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  string(1778) "Background: The allostatic load is a measure of cumulative burden of repeated stress responses on multiple biological systems calculated using a set of readily available laboratory biomarkers. Some studies have found associations between a higher allostatic load and cancer-related mortality. Objective: The objective of this study is to evaluate the association between the allostatic load and treatment toxicity and mortality in transplant ineligible patients with newly diagnosed multiple myeloma. Study design: This is a retrospective study that will utilize data on clinical and laboratory variables to calculate the allostatic load for each patient prior to starting treatment. These variables are: systolic blood pressure, diastolic blood pressure, heart rate, hemoglobin A1c, albumin, glomerular filtration rate, fasting blood glucose, alkaline phosphatase, blood urea nitrogen, and white blood cell count. The association between the allostatic load and treatment toxicity and mortality will be evaluated. Participants: Transplant-ineligible patients with newly diagnosed multiple myeloma enrolled on the Phase III MAIA Trial Outcome measures: The outcome measures of interest for this study are the rate of high-grade treatment-related adverse events, health-related quality of life, and overall survival. Statistical analysis: The association between allostatic load and development of high-grade treatment-related adverse events and will be estimated using multivariable logistic regression, adjusting for age, treatment arm, and ECOG performance status. Univariate and multivariate cox proportional hazards models will be used to evaluate the impact of allostatic load on overall survival adjusting for age, ECOG performance status, disease stage and treatment arm."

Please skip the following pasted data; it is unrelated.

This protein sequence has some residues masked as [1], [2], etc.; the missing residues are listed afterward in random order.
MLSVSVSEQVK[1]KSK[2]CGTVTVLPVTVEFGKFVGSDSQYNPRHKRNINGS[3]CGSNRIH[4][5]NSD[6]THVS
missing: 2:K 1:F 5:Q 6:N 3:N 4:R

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  string(2970) "Background: Multiple myeloma (MM) is the second most common hematologic malignancy accounting for 2% of all cancers in the United States.1 Patients with MM exhibit wide heterogeneity in baseline physiologic status and ability to tolerate various treatments. There is also wide variability in survival outcomes even among uniformly treated patient.2, 3 Thus, the management of patients with MM demands a personalized treatment approach which starts by the identification of patients who are at increased risk of treatment-related complications and disease-related mortality. The allostatic load, a term that reflects the cumulative burden exerted by repeated stress responses on multiple biological systems,4 has been evaluated in several studies as a predictor of cancer-related outcomes using composite scores based on a set of readily available laboratory biomarkers.5 These include  various combinations of neuroendocrine, cardiovascular, inflammatory, metabolic, and/or immune biomarkers. There has been wide variability in the number, combination, and clinical cutoffs of the biomarkers used in various studies to measure the allostatic load. While some studies have found have an association with cancer-related and all-cause mortality, this has not been consistent across studies.5-7 There are limited studies evaluating the association between the allostatic load and outcomes in patients with MM. A recent study used data from MM patients enrolled in the ECOG-ACRIN E1A11 trial to measure the allostatic load and evaluated its association with baseline symptom burden, completion of treatment, and mortality. A composite score for the allostatic load was calculated using extreme values of 7 biomarkers: alkaline phosphatase, albumin, creatinine, creatinine clearance, C-reactive protein, white blood cell count, and BMI. Increased allostatic load was associated with baseline fatigue but such an association was not observed at 5.5-month from study entry. There was no association between a high allostatic load and pain, bother, or completion of induction chemotherapy. However, an elevated allostatic load at baseline was associated with worse overall survival after adjusting for sex, age, race, disease stage, performance status and type of treatment.8